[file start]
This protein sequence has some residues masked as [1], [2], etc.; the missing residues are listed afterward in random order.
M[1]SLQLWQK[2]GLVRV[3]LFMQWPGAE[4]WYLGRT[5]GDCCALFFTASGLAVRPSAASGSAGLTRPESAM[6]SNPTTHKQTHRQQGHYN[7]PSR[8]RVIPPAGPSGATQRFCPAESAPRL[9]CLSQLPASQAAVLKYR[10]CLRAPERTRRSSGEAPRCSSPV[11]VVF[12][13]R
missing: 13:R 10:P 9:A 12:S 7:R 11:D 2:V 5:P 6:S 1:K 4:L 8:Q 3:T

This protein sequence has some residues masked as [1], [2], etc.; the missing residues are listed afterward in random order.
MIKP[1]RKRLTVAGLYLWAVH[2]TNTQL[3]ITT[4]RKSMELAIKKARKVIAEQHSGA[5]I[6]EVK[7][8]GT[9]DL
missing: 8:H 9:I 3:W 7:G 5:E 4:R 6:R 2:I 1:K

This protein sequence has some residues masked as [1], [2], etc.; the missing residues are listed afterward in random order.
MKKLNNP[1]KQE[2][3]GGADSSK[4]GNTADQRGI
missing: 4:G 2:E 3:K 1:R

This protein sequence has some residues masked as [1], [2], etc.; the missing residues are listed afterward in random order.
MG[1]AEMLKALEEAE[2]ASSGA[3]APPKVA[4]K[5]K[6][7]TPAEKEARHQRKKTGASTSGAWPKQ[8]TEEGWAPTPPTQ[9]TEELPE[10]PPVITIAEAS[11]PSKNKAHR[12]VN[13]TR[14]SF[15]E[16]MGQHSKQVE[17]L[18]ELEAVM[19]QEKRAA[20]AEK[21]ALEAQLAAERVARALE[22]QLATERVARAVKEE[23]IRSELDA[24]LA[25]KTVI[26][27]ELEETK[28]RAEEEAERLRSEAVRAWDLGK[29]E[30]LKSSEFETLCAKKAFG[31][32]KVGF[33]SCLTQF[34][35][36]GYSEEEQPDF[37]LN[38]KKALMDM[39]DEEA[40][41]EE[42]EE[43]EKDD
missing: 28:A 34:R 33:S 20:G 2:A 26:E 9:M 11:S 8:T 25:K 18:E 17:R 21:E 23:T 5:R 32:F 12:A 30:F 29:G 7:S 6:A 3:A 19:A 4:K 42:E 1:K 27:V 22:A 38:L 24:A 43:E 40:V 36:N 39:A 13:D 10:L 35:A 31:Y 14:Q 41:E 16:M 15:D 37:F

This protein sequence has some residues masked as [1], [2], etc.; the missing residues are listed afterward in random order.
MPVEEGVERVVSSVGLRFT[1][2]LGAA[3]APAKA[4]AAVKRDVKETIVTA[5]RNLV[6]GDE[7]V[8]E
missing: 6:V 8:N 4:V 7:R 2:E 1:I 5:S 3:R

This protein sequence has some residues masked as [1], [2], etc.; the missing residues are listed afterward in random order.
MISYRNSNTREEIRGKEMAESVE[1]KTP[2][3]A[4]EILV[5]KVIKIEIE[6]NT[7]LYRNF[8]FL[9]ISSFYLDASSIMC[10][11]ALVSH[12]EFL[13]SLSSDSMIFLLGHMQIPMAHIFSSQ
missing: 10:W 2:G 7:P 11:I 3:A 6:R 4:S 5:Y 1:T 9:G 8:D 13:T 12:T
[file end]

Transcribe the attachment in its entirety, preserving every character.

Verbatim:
This protein sequence has some residues masked as [1], [2], etc.; the missing residues are listed afterward in random order.
M[1]SLQLWQK[2]GLVRV[3]LFMQWPGAE[4]WYLGRT[5]GDCCALFFTASGLAVRPSAASGSAGLTRPESAM[6]SNPTTHKQTHRQQGHYN[7]PSR[8]RVIPPAGPSGATQRFCPAESAPRL[9]CLSQLPASQAAVLKYR[10]CLRAPERTRRSSGEAPRCSSPV[11]VVF[12][13]R
missing: 13:R 10:P 9:A 12:S 7:R 11:D 2:V 5:P 6:S 1:K 4:L 8:Q 3:T

This protein sequence has some residues masked as [1], [2], etc.; the missing residues are listed afterward in random order.
MIKP[1]RKRLTVAGLYLWAVH[2]TNTQL[3]ITT[4]RKSMELAIKKARKVIAEQHSGA[5]I[6]EVK[7][8]GT[9]DL
missing: 8:H 9:I 3:W 7:G 5:E 4:R 6:R 2:I 1:K

This protein sequence has some residues masked as [1], [2], etc.; the missing residues are listed afterward in random order.
MKKLNNP[1]KQE[2][3]GGADSSK[4]GNTADQRGI
missing: 4:G 2:E 3:K 1:R

This protein sequence has some residues masked as [1], [2], etc.; the missing residues are listed afterward in random order.
MG[1]AEMLKALEEAE[2]ASSGA[3]APPKVA[4]K[5]K[6][7]TPAEKEARHQRKKTGASTSGAWPKQ[8]TEEGWAPTPPTQ[9]TEELPE[10]PPVITIAEAS[11]PSKNKAHR[12]VN[13]TR[14]SF[15]E[16]MGQHSKQVE[17]L[18]ELEAVM[19]QEKRAA[20]AEK[21]ALEAQLAAERVARALE[22]QLATERVARAVKEE[23]IRSELDA[24]LA[25]KTVI[26][27]ELEETK[28]RAEEEAERLRSEAVRAWDLGK[29]E[30]LKSSEFETLCAKKAFG[31][32]KVGF[33]SCLTQF[34][35][36]GYSEEEQPDF[37]LN[38]KKALMDM[39]DEEA[40][41]EE[42]EE[43]EKDD
missing: 28:A 34:R 33:S 20:G 2:A 26:E 9:M 11:S 8:T 25:K 18:E 17:R 21:E 23:T 5:R 32:F 12:A 30:F 29:G 7:S 6:A 3:A 19:A 4:K 42:E 1:K 27:V 22:A 38:L 24:A 43:E 40:V 36:N 39:A 13:D 10:L 35:A 31:Y 14:Q 41:E 16:M 15:D 37:F

This protein sequence has some residues masked as [1], [2], etc.; the missing residues are listed afterward in random order.
MPVEEGVERVVSSVGLRFT[1][2]LGAA[3]APAKA[4]AAVKRDVKETIVTA[5]RNLV[6]GDE[7]V[8]E
missing: 6:V 8:N 4:V 7:R 2:E 1:I 5:S 3:R

This protein sequence has some residues masked as [1], [2], etc.; the missing residues are listed afterward in random order.
MISYRNSNTREEIRGKEMAESVE[1]KTP[2][3]A[4]EILV[5]KVIKIEIE[6]NT[7]LYRNF[8]FL[9]ISSFYLDASSIMC[10][11]ALVSH[12]EFL[13]SLSSDSMIFLLGHMQIPMAHIFSSQ
missing: 10:W 2:G 7:P 11:I 3:A 6:R 4:S 5:Y 1:T 9:G 8:D 13:T 12:T